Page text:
BROADIS, V. BROADIS.
In other words, the political status of her hus,band was impressed on her. Section 1994 of the Revised Statutes of the United States provides that "any woman who is now or may hereafter be married to a citizen of the United States, and who might herself be lawfully naturalized, shall be deemed a citizen." This doctrine was further settled by judicial construction in the case of Kelly v. Owen, 7 Wall. 496. It is trne that that case was limited, in its ffect, to white women, and did not apply to women of African descent. In the case at bar, as previously stated, both the complainant and his wife are persons of African descent. But the deci!lion was rendered previous to the act of July 14, 1870 (16 Stat. 256), which extended the naturalization laws to aliens of African nativity and to persons of African descent. Since the extension of the naturalization laws to persons of African des,cent, the reasoning of the decision is equally applicable to negro women. Upon the general proposition, see Kane v. McCarthy, 63 N. C. 299; Burton v. Burton, *40 N. Y. 359; Webst. Citizenship, pp. 295-300. It therefore conclusively appears that Ellen Maria Broadis was, at the time of the suit against her by Peter Dorey, the wife of the .complainant, and a citizen of the United States and of this state, arid that she was not an alien, and could not be sued as such in the circuit court of the United States in this state. This court was therefore misled and imposed upon in that case, when it took juris· diction on the ground of the alienage of the defendant Ellen Maria Broadis. It does not appear from the evidence that there was any actual collusion and fraud practiced upon the court. It seems that the complainant acted upon the advice of counsel in bringing his suit in this court, and in setting up the alienage of the defendant. But it is immaterial how the court was imposed upon, whether purposely and willfully, or through inadvertence and mistake. Suf· fice it to say that it now affirmatively appears in this case that the court took jurisdiction of that case when it had no power to do so. The court, therefore, never had valid jurisdiction of the case, and its proceedings were and are wholly null and void. It follows that a decree must be entered in this case, perpetually enjoining the United States marshal from selling the property foreclosed under the judgment and decree rendered in that case, and that said judgment and decree be set aside, vacated, and annulled. It is further contended, on the part of the complainant, that the court, having done this, should proceed with the merits of the controversy, and declare void the deed and mortgages referred 'to. It is claimed that this court, having taken jurisdiction of a case for one purpose, will take jurisdiction for all purposes, and do full and complete justice; citing 1 Porn. Eq. JUl'. (2d Ed.) §§ 181, 231242, and the cases there cited. But I am of the opinion that this court has not the power to pass upon validity of the deed and mortgages. Its jurisdiction is confined to passing upon the validity of the judgment and decree rendered in the previous suit of Peter Dorey against Ellen Maria Broadis. A decree will be entered in accordance with this opinion, with costs in favor of the complainant.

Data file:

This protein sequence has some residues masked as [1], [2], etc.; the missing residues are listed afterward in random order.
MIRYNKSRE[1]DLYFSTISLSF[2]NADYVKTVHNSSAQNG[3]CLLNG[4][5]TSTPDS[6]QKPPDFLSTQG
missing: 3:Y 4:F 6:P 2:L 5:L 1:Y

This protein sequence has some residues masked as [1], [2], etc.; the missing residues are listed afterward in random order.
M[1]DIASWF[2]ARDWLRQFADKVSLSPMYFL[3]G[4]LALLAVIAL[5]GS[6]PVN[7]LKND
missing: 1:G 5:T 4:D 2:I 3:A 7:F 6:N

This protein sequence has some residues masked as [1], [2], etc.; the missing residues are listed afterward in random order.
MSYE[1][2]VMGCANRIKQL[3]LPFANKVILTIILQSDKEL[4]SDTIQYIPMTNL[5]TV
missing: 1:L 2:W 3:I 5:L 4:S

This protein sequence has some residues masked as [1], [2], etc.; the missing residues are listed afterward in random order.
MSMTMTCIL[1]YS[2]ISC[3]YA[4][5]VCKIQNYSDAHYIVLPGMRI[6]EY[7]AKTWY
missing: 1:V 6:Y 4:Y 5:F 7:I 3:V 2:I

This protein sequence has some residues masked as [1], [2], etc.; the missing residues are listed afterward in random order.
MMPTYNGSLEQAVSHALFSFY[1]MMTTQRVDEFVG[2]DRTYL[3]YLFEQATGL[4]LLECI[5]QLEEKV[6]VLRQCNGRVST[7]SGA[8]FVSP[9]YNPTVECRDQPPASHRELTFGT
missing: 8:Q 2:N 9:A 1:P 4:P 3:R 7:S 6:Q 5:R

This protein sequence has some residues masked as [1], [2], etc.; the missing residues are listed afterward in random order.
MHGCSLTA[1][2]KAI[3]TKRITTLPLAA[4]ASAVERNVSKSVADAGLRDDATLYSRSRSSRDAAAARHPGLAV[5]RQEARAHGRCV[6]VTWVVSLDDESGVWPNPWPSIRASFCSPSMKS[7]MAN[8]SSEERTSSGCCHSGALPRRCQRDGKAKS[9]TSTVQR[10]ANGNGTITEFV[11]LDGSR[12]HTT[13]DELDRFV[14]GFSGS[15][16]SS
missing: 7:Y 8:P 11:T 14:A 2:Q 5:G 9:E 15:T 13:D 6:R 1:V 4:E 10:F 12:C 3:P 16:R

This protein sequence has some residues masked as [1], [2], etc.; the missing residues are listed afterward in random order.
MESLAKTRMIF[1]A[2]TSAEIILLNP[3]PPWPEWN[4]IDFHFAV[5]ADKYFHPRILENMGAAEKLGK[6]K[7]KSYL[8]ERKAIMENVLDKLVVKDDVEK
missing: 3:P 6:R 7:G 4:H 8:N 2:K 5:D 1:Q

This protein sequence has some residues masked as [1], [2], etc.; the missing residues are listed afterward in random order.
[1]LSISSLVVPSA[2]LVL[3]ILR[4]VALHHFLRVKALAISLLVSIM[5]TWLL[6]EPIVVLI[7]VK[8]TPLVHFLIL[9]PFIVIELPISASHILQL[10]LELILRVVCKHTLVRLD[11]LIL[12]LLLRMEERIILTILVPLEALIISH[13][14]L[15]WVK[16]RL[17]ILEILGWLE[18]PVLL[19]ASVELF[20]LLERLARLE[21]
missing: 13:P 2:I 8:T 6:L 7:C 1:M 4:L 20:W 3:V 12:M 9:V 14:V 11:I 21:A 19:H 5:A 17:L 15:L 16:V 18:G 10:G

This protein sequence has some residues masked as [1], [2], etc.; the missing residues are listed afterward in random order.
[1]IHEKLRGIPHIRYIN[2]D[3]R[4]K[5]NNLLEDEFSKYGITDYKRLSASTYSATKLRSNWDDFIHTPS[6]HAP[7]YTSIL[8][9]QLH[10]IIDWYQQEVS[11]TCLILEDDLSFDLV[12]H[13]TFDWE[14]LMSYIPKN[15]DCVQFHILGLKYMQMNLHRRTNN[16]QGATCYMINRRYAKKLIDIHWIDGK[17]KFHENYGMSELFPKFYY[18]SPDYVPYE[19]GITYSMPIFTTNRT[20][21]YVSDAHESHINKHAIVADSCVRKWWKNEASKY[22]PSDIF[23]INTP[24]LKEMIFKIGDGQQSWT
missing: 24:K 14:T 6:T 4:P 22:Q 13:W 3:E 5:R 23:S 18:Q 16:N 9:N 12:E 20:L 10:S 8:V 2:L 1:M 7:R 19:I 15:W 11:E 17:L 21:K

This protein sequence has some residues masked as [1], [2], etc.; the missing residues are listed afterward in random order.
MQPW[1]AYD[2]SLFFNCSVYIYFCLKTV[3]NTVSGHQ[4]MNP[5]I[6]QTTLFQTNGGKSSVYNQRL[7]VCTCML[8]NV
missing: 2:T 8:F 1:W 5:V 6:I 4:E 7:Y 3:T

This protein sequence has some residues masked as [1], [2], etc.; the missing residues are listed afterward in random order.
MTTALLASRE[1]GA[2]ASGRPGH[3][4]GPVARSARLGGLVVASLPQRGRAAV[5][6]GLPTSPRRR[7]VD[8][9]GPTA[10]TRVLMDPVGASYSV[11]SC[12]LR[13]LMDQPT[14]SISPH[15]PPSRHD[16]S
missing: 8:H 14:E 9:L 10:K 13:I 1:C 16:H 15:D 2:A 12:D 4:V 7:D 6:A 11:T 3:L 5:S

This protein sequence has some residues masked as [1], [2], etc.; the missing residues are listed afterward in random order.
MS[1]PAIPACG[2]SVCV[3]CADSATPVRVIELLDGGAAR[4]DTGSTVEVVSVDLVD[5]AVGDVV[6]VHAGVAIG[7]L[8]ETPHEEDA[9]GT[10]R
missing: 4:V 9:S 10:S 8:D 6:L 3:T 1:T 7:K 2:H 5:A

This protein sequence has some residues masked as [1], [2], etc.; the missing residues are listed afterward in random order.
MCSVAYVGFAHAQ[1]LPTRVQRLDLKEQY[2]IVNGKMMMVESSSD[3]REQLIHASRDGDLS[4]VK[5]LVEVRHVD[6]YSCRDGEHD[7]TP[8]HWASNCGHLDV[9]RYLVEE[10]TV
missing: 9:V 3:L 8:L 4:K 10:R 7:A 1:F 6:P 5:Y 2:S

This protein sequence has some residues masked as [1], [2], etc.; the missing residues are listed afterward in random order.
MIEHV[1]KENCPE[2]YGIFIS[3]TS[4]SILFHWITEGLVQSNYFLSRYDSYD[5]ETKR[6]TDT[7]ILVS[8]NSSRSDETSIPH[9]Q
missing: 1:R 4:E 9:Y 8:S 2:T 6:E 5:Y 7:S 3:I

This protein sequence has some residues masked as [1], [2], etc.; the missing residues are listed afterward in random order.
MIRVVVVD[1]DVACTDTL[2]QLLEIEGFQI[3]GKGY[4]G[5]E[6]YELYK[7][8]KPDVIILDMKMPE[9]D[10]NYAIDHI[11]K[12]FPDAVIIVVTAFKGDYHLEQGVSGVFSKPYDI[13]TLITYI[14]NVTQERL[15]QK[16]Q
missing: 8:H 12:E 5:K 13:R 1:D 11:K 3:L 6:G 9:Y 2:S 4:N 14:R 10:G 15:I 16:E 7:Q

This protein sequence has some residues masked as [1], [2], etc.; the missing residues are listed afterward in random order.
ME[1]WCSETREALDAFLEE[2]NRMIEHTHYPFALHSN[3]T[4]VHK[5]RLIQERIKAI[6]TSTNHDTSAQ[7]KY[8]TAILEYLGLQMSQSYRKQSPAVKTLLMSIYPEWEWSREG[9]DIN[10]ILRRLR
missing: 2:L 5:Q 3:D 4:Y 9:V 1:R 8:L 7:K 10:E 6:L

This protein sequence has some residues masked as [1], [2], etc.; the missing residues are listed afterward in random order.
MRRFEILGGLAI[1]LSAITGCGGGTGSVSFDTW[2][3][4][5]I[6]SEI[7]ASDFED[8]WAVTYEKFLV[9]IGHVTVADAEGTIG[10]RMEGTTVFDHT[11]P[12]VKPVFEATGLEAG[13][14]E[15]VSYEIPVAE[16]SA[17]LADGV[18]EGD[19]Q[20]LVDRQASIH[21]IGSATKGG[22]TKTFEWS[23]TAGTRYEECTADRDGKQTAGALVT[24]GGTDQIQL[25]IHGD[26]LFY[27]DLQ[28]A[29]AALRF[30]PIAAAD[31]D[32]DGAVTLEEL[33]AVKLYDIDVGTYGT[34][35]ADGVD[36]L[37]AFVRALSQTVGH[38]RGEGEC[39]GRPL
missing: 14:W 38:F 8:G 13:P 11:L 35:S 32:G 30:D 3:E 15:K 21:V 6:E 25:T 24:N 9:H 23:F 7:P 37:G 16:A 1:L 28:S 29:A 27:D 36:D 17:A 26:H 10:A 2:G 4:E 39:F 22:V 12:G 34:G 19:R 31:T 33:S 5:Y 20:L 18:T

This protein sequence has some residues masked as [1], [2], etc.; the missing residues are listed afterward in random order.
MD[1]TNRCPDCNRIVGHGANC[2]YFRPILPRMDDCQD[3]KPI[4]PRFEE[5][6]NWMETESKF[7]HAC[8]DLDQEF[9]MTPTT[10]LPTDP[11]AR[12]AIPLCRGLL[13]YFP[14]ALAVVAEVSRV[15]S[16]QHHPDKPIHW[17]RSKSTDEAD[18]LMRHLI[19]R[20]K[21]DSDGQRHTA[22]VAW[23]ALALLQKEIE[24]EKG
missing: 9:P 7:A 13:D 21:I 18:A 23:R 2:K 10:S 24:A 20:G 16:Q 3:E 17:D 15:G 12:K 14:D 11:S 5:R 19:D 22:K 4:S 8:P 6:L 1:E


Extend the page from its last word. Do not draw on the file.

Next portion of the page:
86 FEDERAL REPORTER.
P. LORILLARD CO. v. PEPER. (Circuit Court of Appeals, ElgbtbClrcult. March 21, 1898.) No. 900.
FRAUDULENT COMPETITION-IMITAi'ION OF PACKAGES AIm LABELS-SLIGHT CHANGE IN DEFENDANi"S LABEL.
Where defendant's label has been slightly changed shortly before suit commenced, but still remains practically the same, the complainant is not restricted to an action at law for an injury resulting from the use of the old label, but equity may consider both together.
SAME-GENERAL RESEMBLANCE OF PACKAGES.
In determining the question of fraudulent imitation of packages and labels, merely noting points of difference or similarity is not sutllcient. The packages and labels must be considered as a whole. Complainant's label for tobacco packages consisted of the words, "P. Lori!lard Co.'s Tuberose;" the words being peculiarly placed with reference to each other,-the letters composing the name of the manufacturer decreasIng In size from left to right, and those composing the name of tbe brand Increasing In like manner. Defendant's label consisted of the words, "Pepers True Smoke;" the words and letters being arranged in the same way as upon complainant's label. In the size, form, and coloring of the letters, however, as well as in the size of the label itself, it differed from complainant's label. Both packages were of the same size and shape, which characterIstics were common to the trade, . and both made of blue and white striped cloth, but the stripes on defendant's package were four times the width of those on complainant's. 'Held, the resemblance was not sutllcient to warrant an Injunction. 'rhe court must use its own judgment as to simIlarity of packages and labels, and the fact that others may differ from it in opinion, or that a few isolated purchasers bave been misleu, does not necessarily bind it.
SAME-DECEIT OF PURCHASERS.
5. SAME-ADOPTION OF ENTIRELY NEW PACKAGE BY DEFENDANT.
The fact that the defendant had formerly used an entirely different style of package, and, after being advised that complainant's goods were more popular, changed to his present style, while it raises a strong suspicion of fraudulent intent, is not conclusive, if the rest of the evidence seems to negatIve such intent.
Appeal from the Circuit Court of the United States for the Eastern District of Missouri.
This suit was commenced by the filing ot It blll on July 29, 1895, in the circuit court of the United States for the Eastern district of MissourI, by the appellant, as plaintiff, complaining of unfair competition in trade by the defendant, the appellee, in the use for the sale of SDloking tobacco of a package called the "True Smoke Package," which was alleged to be a deceptive imitation of plaintiff's package, known as the "Tuberose Package." The contention of plaintiff was that the resemblance and the general appearance of tl;1e packages were such that consumers had been, and were being, .ueceived thereby, and were led to purchase the defendant's tobacco,supposing it to be of plaintiff's manUfacture, thus greatly injuring plalntifI's business; aM the prayer was for an injunction and an accounting. After answer and proofs, the case was heard, and on November 11, 1896, a decree was entered dismissing the bill. From such decree the plaintifJ: appealed to this court. The record discloses that in 1892 the' plaintiff sued the defendant in the same court on the same cause of action; that after answer aud proofs,and on February 5, 1895, that case passed to a. decree dismissing the bill; that subsequently the decree was modified so as to make it one dismissing the bill without prejUdice to the plaintiff's right to bring another suit on the same cause of action. This decree of dismissal was so entered because plaintiff had falled to establish the controverted fact of its succession to the business of the firm of P. Lorillard & Co., which firm had been manufacturing and selling the tobacco in the packages described, and of which